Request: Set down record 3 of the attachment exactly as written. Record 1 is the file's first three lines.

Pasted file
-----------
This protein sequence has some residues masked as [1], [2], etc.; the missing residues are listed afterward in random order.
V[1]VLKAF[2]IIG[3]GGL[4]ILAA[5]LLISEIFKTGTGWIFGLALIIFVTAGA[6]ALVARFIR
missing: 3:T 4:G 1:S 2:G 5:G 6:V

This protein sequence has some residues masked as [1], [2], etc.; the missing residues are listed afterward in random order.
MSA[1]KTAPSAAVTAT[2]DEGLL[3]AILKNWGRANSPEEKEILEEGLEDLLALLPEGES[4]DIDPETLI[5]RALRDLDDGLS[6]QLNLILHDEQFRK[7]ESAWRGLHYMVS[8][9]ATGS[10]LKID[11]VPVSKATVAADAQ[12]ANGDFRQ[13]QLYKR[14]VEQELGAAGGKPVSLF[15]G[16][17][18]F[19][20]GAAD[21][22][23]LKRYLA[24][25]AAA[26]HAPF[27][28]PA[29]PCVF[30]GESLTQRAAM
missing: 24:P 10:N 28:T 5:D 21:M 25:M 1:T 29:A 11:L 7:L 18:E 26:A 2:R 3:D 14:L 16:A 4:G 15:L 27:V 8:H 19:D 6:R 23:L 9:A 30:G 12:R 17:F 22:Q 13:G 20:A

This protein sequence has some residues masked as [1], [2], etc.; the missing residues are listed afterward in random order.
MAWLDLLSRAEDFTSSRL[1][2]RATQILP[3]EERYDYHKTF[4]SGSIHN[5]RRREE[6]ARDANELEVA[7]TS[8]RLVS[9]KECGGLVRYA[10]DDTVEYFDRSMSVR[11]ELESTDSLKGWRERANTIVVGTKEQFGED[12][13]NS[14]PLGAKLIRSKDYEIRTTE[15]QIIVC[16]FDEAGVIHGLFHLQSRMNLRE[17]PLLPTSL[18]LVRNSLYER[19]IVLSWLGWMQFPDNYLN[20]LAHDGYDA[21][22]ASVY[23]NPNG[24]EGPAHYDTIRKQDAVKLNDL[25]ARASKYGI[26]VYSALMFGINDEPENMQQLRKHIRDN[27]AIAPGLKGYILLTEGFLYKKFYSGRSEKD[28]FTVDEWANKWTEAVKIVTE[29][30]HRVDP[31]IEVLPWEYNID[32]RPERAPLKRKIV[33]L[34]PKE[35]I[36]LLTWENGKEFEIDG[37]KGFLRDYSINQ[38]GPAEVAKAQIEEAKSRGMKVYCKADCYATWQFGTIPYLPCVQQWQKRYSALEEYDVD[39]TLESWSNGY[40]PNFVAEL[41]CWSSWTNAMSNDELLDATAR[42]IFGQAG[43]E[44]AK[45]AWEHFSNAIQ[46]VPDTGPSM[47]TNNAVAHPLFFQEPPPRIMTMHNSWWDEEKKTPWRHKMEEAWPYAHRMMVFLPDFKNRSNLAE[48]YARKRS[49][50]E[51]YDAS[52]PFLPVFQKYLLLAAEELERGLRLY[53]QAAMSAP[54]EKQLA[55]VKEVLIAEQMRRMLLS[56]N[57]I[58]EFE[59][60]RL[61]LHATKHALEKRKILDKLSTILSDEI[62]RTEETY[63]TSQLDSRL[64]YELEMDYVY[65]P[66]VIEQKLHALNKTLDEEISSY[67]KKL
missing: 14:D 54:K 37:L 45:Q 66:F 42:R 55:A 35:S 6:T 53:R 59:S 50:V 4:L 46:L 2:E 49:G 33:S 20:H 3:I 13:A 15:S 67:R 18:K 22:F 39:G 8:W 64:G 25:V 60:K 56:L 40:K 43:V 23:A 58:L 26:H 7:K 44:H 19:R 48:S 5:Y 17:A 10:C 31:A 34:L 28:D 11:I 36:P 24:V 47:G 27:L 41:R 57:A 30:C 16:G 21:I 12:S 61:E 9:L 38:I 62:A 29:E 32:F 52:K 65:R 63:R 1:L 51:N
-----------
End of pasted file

This protein sequence has some residues masked as [1], [2], etc.; the missing residues are listed afterward in random order.
MAWLDLLSRAEDFTSSRL[1][2]RATQILP[3]EERYDYHKTF[4]SGSIHN[5]RRREE[6]ARDANELEVA[7]TS[8]RLVS[9]KECGGLVRYA[10]DDTVEYFDRSMSVR[11]ELESTDSLKGWRERANTIVVGTKEQFGED[12][13]NS[14]PLGAKLIRSKDYEIRTTE[15]QIIVC[16]FDEAGVIHGLFHLQSRMNLRE[17]PLLPTSL[18]LVRNSLYER[19]IVLSWLGWMQFPDNYLN[20]LAHDGYDA[21][22]ASVY[23]NPNG[24]EGPAHYDTIRKQDAVKLNDL[25]ARASKYGI[26]VYSALMFGINDEPENMQQLRKHIRDN[27]AIAPGLKGYILLTEGFLYKKFYSGRSEKD[28]FTVDEWANKWTEAVKIVTE[29][30]HRVDP[31]IEVLPWEYNID[32]RPERAPLKRKIV[33]L[34]PKE[35]I[36]LLTWENGKEFEIDG[37]KGFLRDYSINQ[38]GPAEVAKAQIEEAKSRGMKVYCKADCYATWQFGTIPYLPCVQQWQKRYSALEEYDVD[39]TLESWSNGY[40]PNFVAEL[41]CWSSWTNAMSNDELLDATAR[42]IFGQAG[43]E[44]AK[45]AWEHFSNAIQ[46]VPDTGPSM[47]TNNAVAHPLFFQEPPPRIMTMHNSWWDEEKKTPWRHKMEEAWPYAHRMMVFLPDFKNRSNLAE[48]YARKRS[49][50]E[51]YDAS[52]PFLPVFQKYLLLAAEELERGLRLY[53]QAAMSAP[54]EKQLA[55]VKEVLIAEQMRRMLLS[56]N[57]I[58]EFE[59][60]RL[61]LHATKHALEKRKILDKLSTILSDEI[62]RTEETY[63]TSQLDSRL[64]YELEMDYVY[65]P[66]VIEQKLHALNKTLDEEISSY[67]KKL
missing: 14:D 54:K 37:L 45:Q 66:F 42:R 55:A 35:S 6:T 53:R 59:S 50:V 4:L 46:L 2:E 49:G 33:S 20:H 3:I 13:A 15:S 67:R 18:K 22:F 39:G 8:W 64:G 25:V 60:K 56:L 40:K 43:V 23:A 58:L 26:H 7:K 44:H 19:R 48:S 5:Y 17:A 10:C 31:A 34:L 28:D 11:I 36:P 24:V 47:G 27:L 41:R 57:A 30:C 16:G 21:I 12:S 61:E 9:L 38:I 62:A 29:E 32:F 52:K 65:R 63:R 1:L 51:N